• Your name.

  • Name and contact details of the contact person.

  • Description of the contact person's role in the organization.

  • Description of your role in the organization.

  • Confirmation of the organization's confidentiality policy.

  • Confirmation of the number of hours trained, the number of coached clients, and the duration of coaching.



For confidential internal clients to be included in the reference letter, you don't need to include these clients in the client coaching protocol.


Conclusion


The ICF company recommends that you use the ICF Client Coaching Log (.xls) for tracking and documenting a coach's coaching experiences. Using this form streamlines and makes the accreditation process more efficient.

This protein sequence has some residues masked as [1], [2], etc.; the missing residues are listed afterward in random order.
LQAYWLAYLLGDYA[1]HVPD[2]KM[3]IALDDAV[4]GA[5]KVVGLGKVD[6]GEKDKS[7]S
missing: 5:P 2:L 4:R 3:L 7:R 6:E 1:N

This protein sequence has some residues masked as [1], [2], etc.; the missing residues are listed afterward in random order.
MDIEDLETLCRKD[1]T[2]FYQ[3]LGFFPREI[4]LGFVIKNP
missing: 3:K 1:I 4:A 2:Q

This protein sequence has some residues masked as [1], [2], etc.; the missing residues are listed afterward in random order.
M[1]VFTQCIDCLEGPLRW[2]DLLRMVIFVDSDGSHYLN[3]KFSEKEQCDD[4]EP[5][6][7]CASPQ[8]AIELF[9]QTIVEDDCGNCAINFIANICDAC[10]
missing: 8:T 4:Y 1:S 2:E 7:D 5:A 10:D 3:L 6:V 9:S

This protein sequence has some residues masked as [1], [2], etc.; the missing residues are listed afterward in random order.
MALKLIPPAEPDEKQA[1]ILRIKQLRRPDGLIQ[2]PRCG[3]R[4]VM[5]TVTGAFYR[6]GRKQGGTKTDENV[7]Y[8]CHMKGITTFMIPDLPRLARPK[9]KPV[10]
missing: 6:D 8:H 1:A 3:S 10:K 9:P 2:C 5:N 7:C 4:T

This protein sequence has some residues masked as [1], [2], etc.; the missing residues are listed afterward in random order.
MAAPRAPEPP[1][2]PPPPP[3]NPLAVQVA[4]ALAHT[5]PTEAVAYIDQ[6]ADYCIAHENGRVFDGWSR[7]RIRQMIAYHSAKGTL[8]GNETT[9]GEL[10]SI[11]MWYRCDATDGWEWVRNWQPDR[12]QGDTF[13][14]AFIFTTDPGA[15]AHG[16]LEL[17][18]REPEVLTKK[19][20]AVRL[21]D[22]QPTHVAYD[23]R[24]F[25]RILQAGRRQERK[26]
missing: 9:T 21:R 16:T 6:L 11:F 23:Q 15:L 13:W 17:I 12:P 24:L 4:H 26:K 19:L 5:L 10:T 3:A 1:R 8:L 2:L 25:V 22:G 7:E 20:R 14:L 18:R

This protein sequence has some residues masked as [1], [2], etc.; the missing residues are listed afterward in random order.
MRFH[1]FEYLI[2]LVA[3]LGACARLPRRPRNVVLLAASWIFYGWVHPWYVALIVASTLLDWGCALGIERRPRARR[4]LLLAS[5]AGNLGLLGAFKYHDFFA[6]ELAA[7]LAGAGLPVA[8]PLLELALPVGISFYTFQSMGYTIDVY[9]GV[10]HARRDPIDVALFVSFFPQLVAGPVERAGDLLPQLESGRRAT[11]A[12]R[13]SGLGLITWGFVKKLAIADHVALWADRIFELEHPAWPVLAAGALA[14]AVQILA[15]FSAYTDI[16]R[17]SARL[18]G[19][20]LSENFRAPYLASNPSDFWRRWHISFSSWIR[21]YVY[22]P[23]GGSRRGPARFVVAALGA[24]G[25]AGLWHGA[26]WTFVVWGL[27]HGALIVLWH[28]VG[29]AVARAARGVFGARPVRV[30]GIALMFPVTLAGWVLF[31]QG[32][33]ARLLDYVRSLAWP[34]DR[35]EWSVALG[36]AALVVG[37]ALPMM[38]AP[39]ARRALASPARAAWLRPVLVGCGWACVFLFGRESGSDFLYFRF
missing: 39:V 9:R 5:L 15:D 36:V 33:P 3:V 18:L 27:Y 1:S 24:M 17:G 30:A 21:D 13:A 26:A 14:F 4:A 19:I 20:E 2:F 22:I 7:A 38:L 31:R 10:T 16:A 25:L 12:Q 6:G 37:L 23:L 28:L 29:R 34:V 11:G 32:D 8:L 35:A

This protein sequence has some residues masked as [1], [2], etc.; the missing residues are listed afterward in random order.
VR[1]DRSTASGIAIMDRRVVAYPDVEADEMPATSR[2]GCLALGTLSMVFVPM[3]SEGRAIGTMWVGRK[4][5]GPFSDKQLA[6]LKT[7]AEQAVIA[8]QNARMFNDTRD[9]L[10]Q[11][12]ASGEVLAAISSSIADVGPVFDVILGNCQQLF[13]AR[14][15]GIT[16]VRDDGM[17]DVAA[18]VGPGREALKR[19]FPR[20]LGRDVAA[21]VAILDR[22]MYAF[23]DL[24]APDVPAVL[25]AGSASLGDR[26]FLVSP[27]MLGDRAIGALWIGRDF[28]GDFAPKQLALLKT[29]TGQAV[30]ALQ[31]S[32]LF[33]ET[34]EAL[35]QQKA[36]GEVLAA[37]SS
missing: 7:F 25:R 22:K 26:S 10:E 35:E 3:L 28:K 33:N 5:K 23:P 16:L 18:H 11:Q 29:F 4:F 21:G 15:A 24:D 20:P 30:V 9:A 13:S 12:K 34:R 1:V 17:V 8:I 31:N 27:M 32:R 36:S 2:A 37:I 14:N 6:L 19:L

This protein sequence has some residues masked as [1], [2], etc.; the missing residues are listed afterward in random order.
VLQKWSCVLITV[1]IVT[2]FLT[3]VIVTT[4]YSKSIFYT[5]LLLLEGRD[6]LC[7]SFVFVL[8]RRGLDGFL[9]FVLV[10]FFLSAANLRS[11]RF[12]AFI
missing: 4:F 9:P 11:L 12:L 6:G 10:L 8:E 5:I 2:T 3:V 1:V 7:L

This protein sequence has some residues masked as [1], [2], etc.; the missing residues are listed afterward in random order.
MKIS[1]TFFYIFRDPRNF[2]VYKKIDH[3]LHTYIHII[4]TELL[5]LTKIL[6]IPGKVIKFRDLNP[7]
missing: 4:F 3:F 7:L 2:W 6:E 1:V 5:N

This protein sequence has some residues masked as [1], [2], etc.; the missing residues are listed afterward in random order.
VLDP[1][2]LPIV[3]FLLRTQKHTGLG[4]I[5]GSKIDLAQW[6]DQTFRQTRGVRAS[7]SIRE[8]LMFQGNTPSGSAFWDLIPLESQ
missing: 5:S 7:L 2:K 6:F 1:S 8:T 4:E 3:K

Confidentiality


Providing Client Information

In accordance with the ICF Code of Ethics, you must obtain consent from each client to include their information in the client coaching log. The consent can be verbal and doesn't need to be provided to the ICF. Individuals who do not agree to have their names listed must be omitted from the log, except for internal or third parties coaching with organizations that have a confidentiality policy. In these cases, the confidential names of clients can be listed as aliases, provided you submit a reference letter from the organization.



How ICF Uses Client Information

Information from the client coaching log can only be viewed by ICF staff. Client information is never shared or sold to another person or used for any other purpose other than to verify the coach's application during the certification approval. Clients listed in the client coaching log may be contacted by ICF representatives to verify the information provided in your log. If clients are contacted, they are not questioned about coaching-related topics.